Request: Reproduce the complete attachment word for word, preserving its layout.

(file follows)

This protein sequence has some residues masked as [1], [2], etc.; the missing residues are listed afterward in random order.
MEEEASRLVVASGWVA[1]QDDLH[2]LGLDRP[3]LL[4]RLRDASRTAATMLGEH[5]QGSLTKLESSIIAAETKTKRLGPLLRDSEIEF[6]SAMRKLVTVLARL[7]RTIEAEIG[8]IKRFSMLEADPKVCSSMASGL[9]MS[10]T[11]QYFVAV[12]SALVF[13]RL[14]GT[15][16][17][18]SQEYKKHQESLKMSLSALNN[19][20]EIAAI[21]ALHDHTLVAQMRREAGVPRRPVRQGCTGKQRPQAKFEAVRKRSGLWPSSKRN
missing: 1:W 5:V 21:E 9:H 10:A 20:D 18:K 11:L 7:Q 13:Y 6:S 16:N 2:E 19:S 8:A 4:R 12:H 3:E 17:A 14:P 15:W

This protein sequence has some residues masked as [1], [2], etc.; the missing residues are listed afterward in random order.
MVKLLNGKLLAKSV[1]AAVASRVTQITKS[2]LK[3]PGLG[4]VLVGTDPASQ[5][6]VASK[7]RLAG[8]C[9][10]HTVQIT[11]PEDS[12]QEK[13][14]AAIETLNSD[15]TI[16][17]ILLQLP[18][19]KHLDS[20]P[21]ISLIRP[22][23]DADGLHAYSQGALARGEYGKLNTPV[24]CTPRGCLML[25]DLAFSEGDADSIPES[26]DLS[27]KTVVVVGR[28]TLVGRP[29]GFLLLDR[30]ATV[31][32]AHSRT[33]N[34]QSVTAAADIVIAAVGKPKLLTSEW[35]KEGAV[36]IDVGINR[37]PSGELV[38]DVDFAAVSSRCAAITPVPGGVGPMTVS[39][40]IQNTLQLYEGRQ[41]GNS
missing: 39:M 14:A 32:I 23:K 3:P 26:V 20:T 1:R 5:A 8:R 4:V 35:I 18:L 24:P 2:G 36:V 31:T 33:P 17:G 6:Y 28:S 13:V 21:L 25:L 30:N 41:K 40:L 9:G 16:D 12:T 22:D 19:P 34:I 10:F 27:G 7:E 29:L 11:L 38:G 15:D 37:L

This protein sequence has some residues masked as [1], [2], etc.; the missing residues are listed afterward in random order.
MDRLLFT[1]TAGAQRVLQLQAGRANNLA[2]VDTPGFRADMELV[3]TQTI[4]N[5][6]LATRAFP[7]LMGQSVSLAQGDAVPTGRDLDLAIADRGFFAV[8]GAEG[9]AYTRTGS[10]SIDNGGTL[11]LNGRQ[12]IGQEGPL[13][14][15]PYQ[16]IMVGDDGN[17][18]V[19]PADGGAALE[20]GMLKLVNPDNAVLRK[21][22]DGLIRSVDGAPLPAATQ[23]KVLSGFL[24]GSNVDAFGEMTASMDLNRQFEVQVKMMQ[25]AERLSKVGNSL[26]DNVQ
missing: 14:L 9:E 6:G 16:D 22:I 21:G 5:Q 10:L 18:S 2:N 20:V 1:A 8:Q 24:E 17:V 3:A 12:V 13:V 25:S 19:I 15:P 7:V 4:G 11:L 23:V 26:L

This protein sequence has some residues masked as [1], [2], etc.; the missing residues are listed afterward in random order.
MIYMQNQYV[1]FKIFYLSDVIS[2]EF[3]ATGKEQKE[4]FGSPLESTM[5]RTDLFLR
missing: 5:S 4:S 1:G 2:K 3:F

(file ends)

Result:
This protein sequence has some residues masked as [1], [2], etc.; the missing residues are listed afterward in random order.
MEEEASRLVVASGWVA[1]QDDLH[2]LGLDRP[3]LL[4]RLRDASRTAATMLGEH[5]QGSLTKLESSIIAAETKTKRLGPLLRDSEIEF[6]SAMRKLVTVLARL[7]RTIEAEIG[8]IKRFSMLEADPKVCSSMASGL[9]MS[10]T[11]QYFVAV[12]SALVF[13]RL[14]GT[15][16][17][18]SQEYKKHQESLKMSLSALNN[19][20]EIAAI[21]ALHDHTLVAQMRREAGVPRRPVRQGCTGKQRPQAKFEAVRKRSGLWPSSKRN
missing: 1:W 5:V 21:E 9:H 10:A 20:D 18:K 11:L 7:Q 13:Y 6:S 16:N 2:E 19:S 8:A 4:R 12:H 3:E 17:A 14:P 15:W

This protein sequence has some residues masked as [1], [2], etc.; the missing residues are listed afterward in random order.
MVKLLNGKLLAKSV[1]AAVASRVTQITKS[2]LK[3]PGLG[4]VLVGTDPASQ[5][6]VASK[7]RLAG[8]C[9][10]HTVQIT[11]PEDS[12]QEK[13][14]AAIETLNSD[15]TI[16][17]ILLQLP[18][19]KHLDS[20]P[21]ISLIRP[22][23]DADGLHAYSQGALARGEYGKLNTPV[24]CTPRGCLML[25]DLAFSEGDADSIPES[26]DLS[27]KTVVVVGR[28]TLVGRP[29]GFLLLDR[30]ATV[31][32]AHSRT[33]N[34]QSVTAAADIVIAAVGKPKLLTSEW[35]KEGAV[36]IDVGINR[37]PSGELV[38]DVDFAAVSSRCAAITPVPGGVGPMTVS[39][40]IQNTLQLYEGRQ[41]GNS
missing: 39:M 14:A 32:I 23:K 3:P 26:V 20:T 1:R 5:A 8:R 4:V 35:I 18:L 24:P 2:G 36:V 31:T 33:P 17:G 6:Y 28:S 13:V 21:L 25:L 30:N 41:K 40:L 9:G 16:D 12:T 22:D 19:P 34:I 10:F 27:G 7:E 29:L 11:L 38:G 15:D 37:L

This protein sequence has some residues masked as [1], [2], etc.; the missing residues are listed afterward in random order.
MDRLLFT[1]TAGAQRVLQLQAGRANNLA[2]VDTPGFRADMELV[3]TQTI[4]N[5][6]LATRAFP[7]LMGQSVSLAQGDAVPTGRDLDLAIADRGFFAV[8]GAEG[9]AYTRTGS[10]SIDNGGTL[11]LNGRQ[12]IGQEGPL[13][14][15]PYQ[16]IMVGDDGN[17][18]V[19]PADGGAALE[20]GMLKLVNPDNAVLRK[21][22]DGLIRSVDGAPLPAATQ[23]KVLSGFL[24]GSNVDAFGEMTASMDLNRQFEVQVKMMQ[25]AERLSKVGNSL[26]DNVQ
missing: 14:L 9:E 6:G 16:D 22:I 21:G 5:Q 10:L 18:S 2:N 20:V 1:A 8:Q 24:E 17:V 3:A 12:V 13:V 25:S 19:I 15:P 7:V 4:G 11:L 23:V 26:L

This protein sequence has some residues masked as [1], [2], etc.; the missing residues are listed afterward in random order.
MIYMQNQYV[1]FKIFYLSDVIS[2]EF[3]ATGKEQKE[4]FGSPLESTM[5]RTDLFLR
missing: 5:S 4:S 1:G 2:K 3:F